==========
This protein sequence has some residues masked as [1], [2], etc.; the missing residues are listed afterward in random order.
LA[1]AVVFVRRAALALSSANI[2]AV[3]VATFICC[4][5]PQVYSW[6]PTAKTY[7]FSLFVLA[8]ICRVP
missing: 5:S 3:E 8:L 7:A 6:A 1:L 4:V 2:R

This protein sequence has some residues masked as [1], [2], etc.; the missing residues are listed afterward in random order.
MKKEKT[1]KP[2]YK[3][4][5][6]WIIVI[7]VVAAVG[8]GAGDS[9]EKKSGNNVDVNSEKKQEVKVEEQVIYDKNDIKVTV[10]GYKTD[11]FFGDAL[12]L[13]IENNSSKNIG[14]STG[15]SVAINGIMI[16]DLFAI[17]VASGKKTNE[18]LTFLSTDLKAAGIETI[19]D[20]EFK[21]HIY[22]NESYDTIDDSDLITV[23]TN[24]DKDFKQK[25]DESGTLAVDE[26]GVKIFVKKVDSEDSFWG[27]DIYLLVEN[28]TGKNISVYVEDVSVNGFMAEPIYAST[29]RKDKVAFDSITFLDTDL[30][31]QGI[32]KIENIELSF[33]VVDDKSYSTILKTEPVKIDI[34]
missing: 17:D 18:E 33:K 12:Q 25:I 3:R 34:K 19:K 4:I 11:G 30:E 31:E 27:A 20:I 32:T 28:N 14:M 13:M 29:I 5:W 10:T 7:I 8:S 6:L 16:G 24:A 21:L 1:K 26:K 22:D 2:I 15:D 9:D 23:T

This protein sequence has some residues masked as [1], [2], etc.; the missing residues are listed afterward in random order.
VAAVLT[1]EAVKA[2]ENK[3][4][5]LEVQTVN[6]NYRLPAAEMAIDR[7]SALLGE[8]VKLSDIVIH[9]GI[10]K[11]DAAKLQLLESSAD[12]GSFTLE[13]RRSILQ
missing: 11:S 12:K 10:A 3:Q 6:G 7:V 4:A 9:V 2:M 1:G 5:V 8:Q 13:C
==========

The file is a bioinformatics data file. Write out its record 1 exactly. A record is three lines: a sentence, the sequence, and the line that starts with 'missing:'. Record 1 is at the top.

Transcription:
This protein sequence has some residues masked as [1], [2], etc.; the missing residues are listed afterward in random order.
LA[1]AVVFVRRAALALSSANI[2]AV[3]VATFICC[4][5]PQVYSW[6]PTAKTY[7]FSLFVLA[8]ICRVP
missing: 5:S 3:E 8:L 7:A 6:A 1:L 4:V 2:R